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Sharp Health News

Men, let's discuss low T

June 8, 2016

Men, let's discuss low T

Testosterone, the primary sex hormone in men, is known for causing physical changes in boys during puberty. Many are not aware that it can also affect sex drive, mood, muscle mass and bone density.

Testosterone levels tend to drop in all men as they age. In fact, according to research, about 4 out of 10 men over age 45 have low testosterone, or "low T." In honor of Men's Health Month, we asked Dr. Jordan Siegel, a urologist affiliated with Sharp Grossmont Hospital, some questions about this common condition.

How do men get low T? Is it preventable?

It is possible, but not common, for pituitary and testicular issues to cause low T; most men get it as they age. More specifically, they get low "free testosterone" — the active, unbound form of the hormone. Studies show those with chronic health conditions like high blood pressure, diabetes, coronary artery disease and obesity are more likely to get low T.

As far as prevention, like most things, a lifestyle that promotes good cardiovascular health may promote normal testosterone levels. This includes things like a heart-healthy diet, exercise, not smoking, and blood pressure monitoring and control.

Are there any health risks associated with having low testosterone?

Most of the health impact of low T affects quality of life: decreased libido, moodiness/depression, decreased strength or muscle volume, low energy levels and decreased short-term memory. These symptoms can have a profound effect on a man's life and should be evaluated if present.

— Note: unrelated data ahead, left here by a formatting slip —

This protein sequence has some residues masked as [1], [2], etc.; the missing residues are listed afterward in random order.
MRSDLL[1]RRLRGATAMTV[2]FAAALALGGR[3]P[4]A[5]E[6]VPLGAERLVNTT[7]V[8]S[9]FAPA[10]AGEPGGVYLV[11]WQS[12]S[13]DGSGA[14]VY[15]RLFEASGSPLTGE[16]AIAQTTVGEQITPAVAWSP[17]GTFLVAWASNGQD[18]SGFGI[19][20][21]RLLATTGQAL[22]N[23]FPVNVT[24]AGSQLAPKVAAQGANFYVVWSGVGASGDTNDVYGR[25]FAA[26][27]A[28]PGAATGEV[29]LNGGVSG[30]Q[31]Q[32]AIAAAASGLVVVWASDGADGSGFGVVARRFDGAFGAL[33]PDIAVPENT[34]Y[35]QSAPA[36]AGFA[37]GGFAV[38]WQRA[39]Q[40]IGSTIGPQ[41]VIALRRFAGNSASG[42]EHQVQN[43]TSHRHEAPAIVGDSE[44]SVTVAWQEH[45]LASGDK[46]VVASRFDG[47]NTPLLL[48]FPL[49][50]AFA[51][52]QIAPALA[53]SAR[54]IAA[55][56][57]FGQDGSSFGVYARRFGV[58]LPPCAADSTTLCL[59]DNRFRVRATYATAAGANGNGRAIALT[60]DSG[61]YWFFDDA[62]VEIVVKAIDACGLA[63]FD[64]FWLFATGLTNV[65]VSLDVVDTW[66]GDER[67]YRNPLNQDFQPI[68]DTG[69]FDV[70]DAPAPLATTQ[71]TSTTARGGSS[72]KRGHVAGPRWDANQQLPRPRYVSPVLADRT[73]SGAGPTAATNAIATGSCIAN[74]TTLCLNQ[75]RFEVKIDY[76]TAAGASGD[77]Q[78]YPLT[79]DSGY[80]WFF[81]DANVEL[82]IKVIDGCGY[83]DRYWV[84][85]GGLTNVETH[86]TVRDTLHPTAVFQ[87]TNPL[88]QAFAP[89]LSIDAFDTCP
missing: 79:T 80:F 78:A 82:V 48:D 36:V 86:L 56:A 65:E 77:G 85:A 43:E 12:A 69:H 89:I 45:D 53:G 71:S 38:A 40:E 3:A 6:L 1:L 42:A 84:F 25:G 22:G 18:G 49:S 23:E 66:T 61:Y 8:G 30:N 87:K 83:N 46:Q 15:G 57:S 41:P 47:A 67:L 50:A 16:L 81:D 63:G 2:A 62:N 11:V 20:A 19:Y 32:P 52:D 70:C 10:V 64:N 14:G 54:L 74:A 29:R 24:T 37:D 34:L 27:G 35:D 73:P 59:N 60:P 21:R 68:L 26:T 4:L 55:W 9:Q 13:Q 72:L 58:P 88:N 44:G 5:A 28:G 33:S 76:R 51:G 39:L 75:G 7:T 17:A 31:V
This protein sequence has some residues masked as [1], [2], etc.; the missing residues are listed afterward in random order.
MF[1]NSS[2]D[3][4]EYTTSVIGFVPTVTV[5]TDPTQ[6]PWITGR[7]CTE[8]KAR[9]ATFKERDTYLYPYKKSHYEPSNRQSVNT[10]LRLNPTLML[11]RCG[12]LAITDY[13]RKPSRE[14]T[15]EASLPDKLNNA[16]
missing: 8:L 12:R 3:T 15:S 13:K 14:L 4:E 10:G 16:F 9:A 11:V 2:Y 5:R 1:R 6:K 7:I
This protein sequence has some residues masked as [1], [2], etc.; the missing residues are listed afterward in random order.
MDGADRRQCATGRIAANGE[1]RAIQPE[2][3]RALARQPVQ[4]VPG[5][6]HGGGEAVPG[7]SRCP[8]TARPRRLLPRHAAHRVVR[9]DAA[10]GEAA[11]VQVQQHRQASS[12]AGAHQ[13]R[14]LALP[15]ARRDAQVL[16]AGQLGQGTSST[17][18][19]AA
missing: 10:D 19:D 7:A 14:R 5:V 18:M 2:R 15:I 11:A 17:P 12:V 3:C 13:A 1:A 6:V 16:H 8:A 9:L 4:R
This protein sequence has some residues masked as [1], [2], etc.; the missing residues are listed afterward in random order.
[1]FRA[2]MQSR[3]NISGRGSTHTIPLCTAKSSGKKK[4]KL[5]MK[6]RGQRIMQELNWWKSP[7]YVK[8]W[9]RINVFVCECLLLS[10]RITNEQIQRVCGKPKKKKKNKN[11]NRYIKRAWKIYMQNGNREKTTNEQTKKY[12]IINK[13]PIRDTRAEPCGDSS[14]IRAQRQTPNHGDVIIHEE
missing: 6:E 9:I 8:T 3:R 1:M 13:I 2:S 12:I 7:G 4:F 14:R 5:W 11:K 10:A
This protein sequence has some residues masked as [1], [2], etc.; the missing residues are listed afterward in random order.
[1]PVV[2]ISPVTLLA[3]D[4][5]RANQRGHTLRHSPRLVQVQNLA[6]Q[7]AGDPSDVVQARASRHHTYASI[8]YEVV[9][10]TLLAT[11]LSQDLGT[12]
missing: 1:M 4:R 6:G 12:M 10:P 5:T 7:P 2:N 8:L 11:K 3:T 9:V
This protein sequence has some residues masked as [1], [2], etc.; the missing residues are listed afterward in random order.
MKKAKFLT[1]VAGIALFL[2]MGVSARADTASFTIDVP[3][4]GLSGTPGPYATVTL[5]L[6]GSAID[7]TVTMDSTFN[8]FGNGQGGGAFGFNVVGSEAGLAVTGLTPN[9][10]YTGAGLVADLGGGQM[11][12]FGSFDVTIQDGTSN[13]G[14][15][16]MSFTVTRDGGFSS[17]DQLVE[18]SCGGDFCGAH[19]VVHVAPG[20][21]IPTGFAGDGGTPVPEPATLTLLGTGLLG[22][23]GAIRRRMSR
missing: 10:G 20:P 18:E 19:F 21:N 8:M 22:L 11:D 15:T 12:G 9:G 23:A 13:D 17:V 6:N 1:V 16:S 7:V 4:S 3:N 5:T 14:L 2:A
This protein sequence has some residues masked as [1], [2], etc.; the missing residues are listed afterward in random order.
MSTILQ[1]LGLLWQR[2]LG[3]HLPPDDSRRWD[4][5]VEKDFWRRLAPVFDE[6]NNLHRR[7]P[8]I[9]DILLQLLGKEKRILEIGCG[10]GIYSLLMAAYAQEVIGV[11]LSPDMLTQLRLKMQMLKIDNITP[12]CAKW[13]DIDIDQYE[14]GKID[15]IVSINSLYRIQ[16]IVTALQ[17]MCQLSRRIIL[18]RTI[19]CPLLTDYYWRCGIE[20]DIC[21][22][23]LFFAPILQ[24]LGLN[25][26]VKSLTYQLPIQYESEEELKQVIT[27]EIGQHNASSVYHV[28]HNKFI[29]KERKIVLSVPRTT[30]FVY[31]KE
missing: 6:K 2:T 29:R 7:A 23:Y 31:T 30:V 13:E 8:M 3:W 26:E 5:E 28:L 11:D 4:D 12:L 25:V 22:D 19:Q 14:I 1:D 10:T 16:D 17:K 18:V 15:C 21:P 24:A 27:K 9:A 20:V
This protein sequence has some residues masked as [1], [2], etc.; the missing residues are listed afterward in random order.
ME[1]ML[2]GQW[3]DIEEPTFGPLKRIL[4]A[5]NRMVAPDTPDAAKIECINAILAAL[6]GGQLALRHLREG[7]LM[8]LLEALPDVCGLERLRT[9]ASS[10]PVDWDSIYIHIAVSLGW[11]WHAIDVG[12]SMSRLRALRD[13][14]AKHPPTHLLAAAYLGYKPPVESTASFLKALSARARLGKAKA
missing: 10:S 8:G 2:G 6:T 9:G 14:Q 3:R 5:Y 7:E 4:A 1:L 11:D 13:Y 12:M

What are some treatment options for patients with low T? What are the benefits or risks of these?

There are many available options for testosterone replacement, including topical gels and patches, injections and long-acting testosterone supplements. Although there are some risks:

  • Topical gels can stay on clothes and be absorbed into the clothing. Those using gels must take care to keep it from being transferred to others via direct skin contact.
  • Testosterone supplements may increase PSA (prostate-specific antigen) levels, causing men with large prostates to experience worsening of symptoms. PSA levels should be checked before and after starting treatments, as a rise in PSA levels could indicate underlying prostate cancer.
  • In the past, there were concerns regarding testosterone supplementation and increased cardiovascular risk, but more recent research has not shown that risk. Research in this area is ongoing, so cardiovascular health should be discussed with your doctor before treatment.
  • Testosterone replacement causes infertility, so it should not be used in a patient trying to get pregnant.

What symptoms are indicative of low T, and when is it time to call the doctor?

Men with symptoms of low T — decreased libido, erectile dysfunction, low energy levels, grumpy mood and poor memory — should be evaluated by their doctor or referred to a men’s health specialist. Low testosterone can cause severe symptoms that can have a significant impact on quality of life.

Don't stop here: Here are some simple ways men can live longer, healthier lives.

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